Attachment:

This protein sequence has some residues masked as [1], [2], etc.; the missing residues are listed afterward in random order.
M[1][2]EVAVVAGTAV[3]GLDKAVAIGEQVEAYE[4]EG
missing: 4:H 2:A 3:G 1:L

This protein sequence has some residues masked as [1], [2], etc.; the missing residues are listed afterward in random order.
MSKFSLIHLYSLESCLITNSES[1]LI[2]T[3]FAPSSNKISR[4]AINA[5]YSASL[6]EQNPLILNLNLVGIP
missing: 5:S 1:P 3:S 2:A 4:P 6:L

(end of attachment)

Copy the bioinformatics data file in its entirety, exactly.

This protein sequence has some residues masked as [1], [2], etc.; the missing residues are listed afterward in random order.
M[1][2]EVAVVAGTAV[3]GLDKAVAIGEQVEAYE[4]EG
missing: 4:H 2:A 3:G 1:L

This protein sequence has some residues masked as [1], [2], etc.; the missing residues are listed afterward in random order.
MSKFSLIHLYSLESCLITNSES[1]LI[2]T[3]FAPSSNKISR[4]AINA[5]YSASL[6]EQNPLILNLNLVGIP
missing: 5:S 1:P 3:S 2:A 4:P 6:L